My head might explode right now.
$400 and she hates it.
I’m having to resist the urge to tell her that the problem is that she is being lazy.
I wouldn’t dare say that out loud. She’s my baby girl. Not the youngest, but still my baby. Even in the 5th grade.
The curriculum is not hard, or over her head. It just requires effort. A different kind of effort than she is used to putting forth, yes, but not something she isn’t capable of doing.
We’re both in tears and now she thinks I’m mad at her.
I’m not. I tell her I’m not. I tell her to go take a break so Momma can think.
There has to be a way to make this work.
Does this sound familiar to you? Have you ever found yourself two weeks into the school year with a curriculum that just isn’t working for your child?
I don’t have all the answers, but I can share with you what I plan to do for my daughter.
Finding Middle Ground
Step One: Listen – Take a deep breath and try to really hear what she is saying. Ask questions about what she doesn’t like, or what she is having trouble with and try (this is the hard part for me) to listen to her answers objectively.
Step Two: Consider what worked last year – I know, if it worked last year I wouldn’t have switched things up right? I’m wondering if the things I changed were the wrong things. Maybe I was wrong in my assumptions about exactly what didn’t work last year, and tried “fixing” the things that were working.
Step Three: Consider what really didn’t work last year – Here is where I need to think about what she said she didn’t like last year, and be open to the possibility that her maturity level has moved up, and what didn’t work then might work now. I also need to get to the bottom of why it didn’t work. Too much reading? Trouble with comprehension? Not enough hands on time? Did my new choice in curriculum eliminate those obstacles? Is it even an obstacle that needs eliminating, or is it something she really needs to just work through?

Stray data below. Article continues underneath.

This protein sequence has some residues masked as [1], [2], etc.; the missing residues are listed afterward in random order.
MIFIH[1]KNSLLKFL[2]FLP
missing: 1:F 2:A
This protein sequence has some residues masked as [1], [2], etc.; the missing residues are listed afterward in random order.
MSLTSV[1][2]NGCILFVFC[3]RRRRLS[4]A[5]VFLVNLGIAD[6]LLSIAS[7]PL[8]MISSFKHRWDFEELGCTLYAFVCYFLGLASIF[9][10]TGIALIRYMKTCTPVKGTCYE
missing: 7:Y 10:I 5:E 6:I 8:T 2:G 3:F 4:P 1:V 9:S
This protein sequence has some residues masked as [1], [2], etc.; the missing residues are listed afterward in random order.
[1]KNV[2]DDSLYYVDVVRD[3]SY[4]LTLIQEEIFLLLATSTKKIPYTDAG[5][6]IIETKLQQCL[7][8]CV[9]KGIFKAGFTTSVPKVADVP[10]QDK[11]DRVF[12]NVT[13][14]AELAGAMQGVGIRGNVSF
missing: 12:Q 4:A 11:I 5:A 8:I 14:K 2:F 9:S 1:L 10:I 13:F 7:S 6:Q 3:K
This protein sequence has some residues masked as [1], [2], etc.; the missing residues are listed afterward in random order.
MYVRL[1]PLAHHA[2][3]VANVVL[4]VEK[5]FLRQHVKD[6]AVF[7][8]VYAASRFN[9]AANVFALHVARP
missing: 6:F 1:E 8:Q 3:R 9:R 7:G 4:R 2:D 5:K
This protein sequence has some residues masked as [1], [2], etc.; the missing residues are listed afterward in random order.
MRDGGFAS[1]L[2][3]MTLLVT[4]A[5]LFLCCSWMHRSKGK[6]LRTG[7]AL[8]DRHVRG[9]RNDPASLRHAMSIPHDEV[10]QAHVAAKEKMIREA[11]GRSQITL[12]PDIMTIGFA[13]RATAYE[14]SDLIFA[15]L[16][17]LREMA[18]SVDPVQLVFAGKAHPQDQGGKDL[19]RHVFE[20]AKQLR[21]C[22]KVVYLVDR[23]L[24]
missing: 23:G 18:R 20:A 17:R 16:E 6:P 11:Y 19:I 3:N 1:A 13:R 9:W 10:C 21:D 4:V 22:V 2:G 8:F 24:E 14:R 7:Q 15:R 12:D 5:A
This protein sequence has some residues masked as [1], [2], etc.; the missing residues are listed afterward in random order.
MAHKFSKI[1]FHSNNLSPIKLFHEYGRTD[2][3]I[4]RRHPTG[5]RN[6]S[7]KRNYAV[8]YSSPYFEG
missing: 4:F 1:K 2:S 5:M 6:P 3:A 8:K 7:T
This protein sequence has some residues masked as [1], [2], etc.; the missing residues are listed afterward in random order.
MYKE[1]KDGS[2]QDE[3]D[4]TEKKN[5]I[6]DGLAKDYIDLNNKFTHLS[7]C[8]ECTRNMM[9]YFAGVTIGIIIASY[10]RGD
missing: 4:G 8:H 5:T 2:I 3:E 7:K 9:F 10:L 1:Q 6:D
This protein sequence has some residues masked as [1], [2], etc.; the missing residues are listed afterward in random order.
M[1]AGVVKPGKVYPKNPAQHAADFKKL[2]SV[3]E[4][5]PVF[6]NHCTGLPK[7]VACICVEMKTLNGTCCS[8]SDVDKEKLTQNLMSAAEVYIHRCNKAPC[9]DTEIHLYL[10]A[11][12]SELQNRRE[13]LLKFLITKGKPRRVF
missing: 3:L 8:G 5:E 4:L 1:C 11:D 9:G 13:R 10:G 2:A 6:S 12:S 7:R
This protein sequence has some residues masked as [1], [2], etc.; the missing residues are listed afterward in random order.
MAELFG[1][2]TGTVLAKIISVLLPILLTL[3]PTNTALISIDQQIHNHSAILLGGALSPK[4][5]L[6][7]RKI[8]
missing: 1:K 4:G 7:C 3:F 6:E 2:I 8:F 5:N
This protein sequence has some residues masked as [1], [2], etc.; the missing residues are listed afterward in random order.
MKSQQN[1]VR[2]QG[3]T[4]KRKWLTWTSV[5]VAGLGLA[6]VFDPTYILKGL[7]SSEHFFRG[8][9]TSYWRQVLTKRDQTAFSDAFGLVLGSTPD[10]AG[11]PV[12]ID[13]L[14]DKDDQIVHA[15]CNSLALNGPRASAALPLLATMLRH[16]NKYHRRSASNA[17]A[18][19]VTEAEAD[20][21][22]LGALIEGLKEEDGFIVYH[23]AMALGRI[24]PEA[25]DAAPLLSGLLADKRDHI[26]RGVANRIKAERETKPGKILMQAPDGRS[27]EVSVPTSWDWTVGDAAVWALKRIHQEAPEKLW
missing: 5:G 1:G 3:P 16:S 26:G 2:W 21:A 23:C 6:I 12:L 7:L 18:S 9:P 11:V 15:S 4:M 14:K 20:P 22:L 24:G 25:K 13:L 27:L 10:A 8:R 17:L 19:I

Step Four: Meet in the Middle – I listened, and what I heard was she wanted me to teach her like I did last year. Last year was more one on one, sitting on the couch, less computerized. Our new curriculum is completely on the computer. I considered last year, what worked and what didn’t and realized, with a heavy heart, that my decision to switch was mostly based on her older sister’s needs, not hers. Dad wanted more grades (or at least a more obvious method of determining retention of material), because their annual evaluations haven’t gone well. The new curriculum fixed that as it records their progress and assignments making it easier for me to show him how we are progressing. But my girl wants more one on one learning and less computer. So, I’m negotiating for a bit.
I printed out her lesson text and the chapter reviews. Tomorrow, we will sit on our couch, and read the lesson together. She can do the review questions with pen and paper, the way she is accustomed to doing them, and then she can key her answers into the software. If after two more weeks, she still just doesn’t like it, I’ll break out our other books (I’m not the only one that hoards homeschooling stuff, am I?) and let her go back to the way it used to be.
It’s a kick in the tail to have to stop, two weeks in, and accept that you may have made the wrong decision. This, however, is one of the blessings I find in homeschooling. I can change. I can adjust her lessons. I can adapt the style to better fit my baby girl. While I do not enjoy wasting money, I have two others that will eventually enter the fifth grade, so if we end up dropping the curriculum it won’t be a total loss.
Do you ever find yourself having to change it up before it even gets going? What did you do to adapt?
What was the biggest learning obstacle for your children?